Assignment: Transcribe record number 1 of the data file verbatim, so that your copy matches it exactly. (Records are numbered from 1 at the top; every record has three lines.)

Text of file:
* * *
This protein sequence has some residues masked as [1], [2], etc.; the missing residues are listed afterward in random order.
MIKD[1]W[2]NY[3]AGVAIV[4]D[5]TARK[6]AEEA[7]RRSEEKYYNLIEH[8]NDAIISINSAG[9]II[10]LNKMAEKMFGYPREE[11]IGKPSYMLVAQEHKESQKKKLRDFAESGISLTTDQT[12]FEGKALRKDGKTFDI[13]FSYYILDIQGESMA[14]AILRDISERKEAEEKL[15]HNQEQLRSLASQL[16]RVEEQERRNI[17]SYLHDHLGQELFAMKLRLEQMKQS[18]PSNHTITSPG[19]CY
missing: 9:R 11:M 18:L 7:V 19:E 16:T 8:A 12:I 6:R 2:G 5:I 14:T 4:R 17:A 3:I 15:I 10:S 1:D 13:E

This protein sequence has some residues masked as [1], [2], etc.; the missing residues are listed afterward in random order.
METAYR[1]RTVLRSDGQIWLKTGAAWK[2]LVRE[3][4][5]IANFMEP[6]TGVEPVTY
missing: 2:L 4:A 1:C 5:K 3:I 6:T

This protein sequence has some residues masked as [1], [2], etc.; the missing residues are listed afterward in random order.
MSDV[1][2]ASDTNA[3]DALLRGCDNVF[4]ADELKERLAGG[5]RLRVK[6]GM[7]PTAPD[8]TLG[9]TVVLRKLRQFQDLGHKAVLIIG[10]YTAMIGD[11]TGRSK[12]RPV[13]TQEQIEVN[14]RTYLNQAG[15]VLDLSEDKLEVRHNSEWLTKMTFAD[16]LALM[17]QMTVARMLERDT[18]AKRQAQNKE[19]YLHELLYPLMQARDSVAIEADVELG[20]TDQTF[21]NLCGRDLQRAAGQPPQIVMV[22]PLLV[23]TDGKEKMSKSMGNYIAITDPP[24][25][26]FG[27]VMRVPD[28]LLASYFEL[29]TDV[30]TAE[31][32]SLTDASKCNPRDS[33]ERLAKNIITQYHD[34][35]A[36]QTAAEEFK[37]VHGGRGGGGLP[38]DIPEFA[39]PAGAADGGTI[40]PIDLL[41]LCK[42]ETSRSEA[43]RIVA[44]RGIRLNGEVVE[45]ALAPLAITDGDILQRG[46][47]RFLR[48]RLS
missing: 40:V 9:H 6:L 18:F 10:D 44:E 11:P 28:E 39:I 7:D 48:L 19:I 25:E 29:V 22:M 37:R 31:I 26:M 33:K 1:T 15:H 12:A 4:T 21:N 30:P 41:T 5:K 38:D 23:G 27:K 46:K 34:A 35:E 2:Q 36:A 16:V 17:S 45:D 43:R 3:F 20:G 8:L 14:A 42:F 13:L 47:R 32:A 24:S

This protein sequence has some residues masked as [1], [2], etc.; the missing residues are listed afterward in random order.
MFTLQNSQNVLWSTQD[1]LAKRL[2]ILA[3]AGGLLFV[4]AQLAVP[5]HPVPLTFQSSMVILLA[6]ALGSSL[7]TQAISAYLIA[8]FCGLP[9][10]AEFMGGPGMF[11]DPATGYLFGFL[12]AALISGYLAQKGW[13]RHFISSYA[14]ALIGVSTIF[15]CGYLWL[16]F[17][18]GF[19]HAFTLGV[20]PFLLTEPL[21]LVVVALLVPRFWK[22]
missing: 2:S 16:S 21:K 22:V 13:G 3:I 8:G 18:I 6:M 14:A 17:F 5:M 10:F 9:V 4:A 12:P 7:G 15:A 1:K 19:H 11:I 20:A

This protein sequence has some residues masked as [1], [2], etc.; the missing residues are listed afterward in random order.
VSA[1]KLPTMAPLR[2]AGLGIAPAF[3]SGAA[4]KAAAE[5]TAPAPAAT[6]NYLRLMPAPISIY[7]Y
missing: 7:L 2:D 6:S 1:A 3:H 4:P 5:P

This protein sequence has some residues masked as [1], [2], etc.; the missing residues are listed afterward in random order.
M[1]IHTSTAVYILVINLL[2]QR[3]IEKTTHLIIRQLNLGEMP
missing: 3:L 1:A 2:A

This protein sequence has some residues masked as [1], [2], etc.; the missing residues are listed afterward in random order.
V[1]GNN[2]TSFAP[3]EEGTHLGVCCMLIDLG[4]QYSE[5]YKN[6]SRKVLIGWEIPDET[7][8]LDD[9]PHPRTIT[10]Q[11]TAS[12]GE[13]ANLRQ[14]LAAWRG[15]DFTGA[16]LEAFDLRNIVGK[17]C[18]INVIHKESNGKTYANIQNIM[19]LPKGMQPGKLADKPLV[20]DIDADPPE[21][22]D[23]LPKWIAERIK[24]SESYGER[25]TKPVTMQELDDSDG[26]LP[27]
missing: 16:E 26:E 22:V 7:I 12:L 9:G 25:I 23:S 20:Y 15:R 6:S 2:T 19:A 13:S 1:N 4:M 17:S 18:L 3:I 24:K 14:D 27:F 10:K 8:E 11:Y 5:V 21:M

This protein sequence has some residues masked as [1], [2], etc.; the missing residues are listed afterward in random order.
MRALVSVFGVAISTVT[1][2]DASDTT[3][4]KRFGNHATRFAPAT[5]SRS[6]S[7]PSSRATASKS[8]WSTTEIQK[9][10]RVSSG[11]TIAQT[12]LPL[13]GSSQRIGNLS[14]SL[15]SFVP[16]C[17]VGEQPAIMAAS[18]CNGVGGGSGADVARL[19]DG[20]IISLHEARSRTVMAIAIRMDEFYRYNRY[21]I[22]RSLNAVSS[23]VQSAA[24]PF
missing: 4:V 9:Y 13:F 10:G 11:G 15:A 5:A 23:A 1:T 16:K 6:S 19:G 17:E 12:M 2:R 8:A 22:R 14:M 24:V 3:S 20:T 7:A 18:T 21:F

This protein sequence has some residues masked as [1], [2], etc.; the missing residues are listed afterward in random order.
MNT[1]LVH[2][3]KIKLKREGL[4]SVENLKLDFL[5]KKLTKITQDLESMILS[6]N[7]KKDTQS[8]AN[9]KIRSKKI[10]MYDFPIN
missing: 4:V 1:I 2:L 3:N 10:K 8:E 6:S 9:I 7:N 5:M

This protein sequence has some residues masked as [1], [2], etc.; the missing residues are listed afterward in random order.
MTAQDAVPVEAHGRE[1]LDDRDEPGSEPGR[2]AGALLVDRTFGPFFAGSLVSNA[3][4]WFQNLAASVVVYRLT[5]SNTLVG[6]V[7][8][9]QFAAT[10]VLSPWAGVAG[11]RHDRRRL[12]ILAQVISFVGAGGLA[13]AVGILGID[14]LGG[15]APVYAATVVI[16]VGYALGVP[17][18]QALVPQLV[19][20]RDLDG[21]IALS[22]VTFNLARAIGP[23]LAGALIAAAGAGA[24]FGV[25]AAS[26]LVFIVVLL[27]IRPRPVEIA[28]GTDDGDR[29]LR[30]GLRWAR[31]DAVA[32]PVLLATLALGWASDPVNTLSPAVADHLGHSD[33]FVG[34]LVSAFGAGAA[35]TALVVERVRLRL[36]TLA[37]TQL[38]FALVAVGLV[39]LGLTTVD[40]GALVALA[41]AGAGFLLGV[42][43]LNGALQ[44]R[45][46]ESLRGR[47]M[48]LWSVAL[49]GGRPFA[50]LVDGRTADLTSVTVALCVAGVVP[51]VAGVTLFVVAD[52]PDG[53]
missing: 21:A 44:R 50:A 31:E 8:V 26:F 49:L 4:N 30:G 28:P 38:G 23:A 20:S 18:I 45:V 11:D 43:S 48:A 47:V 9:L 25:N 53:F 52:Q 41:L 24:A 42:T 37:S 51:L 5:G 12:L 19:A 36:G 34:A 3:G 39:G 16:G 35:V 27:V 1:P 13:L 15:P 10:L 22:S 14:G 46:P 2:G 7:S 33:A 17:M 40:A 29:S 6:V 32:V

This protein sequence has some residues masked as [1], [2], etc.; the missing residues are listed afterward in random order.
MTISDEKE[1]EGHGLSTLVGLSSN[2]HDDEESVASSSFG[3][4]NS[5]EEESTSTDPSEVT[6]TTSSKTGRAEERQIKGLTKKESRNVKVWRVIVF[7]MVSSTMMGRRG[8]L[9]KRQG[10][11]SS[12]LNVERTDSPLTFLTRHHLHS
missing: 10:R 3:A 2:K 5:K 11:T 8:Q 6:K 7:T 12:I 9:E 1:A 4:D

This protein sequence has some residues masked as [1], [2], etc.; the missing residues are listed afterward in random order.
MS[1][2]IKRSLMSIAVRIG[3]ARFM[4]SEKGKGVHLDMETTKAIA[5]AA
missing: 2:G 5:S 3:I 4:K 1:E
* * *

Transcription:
This protein sequence has some residues masked as [1], [2], etc.; the missing residues are listed afterward in random order.
MIKD[1]W[2]NY[3]AGVAIV[4]D[5]TARK[6]AEEA[7]RRSEEKYYNLIEH[8]NDAIISINSAG[9]II[10]LNKMAEKMFGYPREE[11]IGKPSYMLVAQEHKESQKKKLRDFAESGISLTTDQT[12]FEGKALRKDGKTFDI[13]FSYYILDIQGESMA[14]AILRDISERKEAEEKL[15]HNQEQLRSLASQL[16]RVEEQERRNI[17]SYLHDHLGQELFAMKLRLEQMKQS[18]PSNHTITSPG[19]CY
missing: 9:R 11:M 18:L 7:V 19:E 16:T 8:A 12:I 6:R 2:G 5:I 14:T 4:R 17:A 3:I 15:I 10:S 1:D 13:E